The defining tunes of the Chinese diaspora in the nineteenth century and the early twentieth were those of the Cantonese opera. This history has been invisible due to the scarcity of Chinese materials in archives. Its sonic imageries were also imprisoned by the mounting derision in historical English newspapers and travelogues. What were the patterns of networks and migrations that made Chinese opera a part of North American cultures? How did border crossing, listening practices, and visual emblems constitute their sounding identity? This talk offers readings against the grain to consider the ways that archives structure and frame not only our understanding of the past but how we enter into the present and future.
About the speaker: Nancy Yunhwa Rao has produced award-winning research on a range of topics, including gender and music, sketch studies, music modernism, cultural fusion in music, racial representations, and the music history of early Chinese Americans. Her publications have provided innovative analytical approaches to cross-cultural music, and enhanced public discussions about cultural encounter in music. Through her scholarship, as well as teaching, she has promoted diversity and advanced knowledge and dialogue about the complexity of diversity issues in music scholarship.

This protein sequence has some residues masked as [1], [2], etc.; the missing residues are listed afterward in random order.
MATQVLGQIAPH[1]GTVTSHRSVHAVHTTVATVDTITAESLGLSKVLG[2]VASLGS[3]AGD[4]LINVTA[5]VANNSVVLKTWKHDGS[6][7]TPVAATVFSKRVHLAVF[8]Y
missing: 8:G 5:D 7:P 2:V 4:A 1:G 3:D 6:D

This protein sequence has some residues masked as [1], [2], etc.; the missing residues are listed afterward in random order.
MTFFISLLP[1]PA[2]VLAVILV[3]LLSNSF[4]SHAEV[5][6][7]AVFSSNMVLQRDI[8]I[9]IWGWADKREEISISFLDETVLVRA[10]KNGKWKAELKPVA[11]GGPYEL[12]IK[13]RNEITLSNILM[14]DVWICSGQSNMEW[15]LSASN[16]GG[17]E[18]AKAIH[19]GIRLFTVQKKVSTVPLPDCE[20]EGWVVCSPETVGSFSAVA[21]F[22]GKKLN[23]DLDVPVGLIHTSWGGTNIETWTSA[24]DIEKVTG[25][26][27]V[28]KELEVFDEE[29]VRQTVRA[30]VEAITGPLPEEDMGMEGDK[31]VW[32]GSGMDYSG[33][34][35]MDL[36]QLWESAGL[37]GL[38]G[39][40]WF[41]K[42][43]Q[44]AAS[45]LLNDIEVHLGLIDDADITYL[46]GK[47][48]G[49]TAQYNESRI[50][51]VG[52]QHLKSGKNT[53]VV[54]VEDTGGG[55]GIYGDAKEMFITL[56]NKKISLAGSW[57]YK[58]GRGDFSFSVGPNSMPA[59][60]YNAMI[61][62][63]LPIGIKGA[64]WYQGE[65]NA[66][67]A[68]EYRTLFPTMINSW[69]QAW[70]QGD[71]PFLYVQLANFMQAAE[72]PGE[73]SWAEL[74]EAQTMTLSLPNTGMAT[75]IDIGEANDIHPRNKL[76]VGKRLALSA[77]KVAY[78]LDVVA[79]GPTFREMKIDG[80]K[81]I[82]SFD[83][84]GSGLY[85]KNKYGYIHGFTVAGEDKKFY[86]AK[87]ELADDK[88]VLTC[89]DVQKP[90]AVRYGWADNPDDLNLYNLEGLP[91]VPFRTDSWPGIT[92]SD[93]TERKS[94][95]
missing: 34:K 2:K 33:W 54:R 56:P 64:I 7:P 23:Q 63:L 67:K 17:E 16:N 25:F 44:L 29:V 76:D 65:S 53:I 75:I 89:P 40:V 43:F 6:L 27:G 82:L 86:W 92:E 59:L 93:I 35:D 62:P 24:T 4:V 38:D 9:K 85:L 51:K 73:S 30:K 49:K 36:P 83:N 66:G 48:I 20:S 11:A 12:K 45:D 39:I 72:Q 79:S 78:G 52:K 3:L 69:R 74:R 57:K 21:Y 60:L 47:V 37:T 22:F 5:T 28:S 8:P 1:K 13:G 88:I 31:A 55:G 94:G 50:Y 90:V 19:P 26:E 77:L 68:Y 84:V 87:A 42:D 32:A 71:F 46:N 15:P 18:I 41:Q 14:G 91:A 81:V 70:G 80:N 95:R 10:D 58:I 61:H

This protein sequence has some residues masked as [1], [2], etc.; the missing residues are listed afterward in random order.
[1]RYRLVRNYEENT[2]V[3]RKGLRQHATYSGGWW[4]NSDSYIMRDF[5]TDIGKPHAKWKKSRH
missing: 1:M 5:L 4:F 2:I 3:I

Event is co-sponsored by the Music Department and the Department of Cultural Anthropology.
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- Asian/Pacific Studies Institute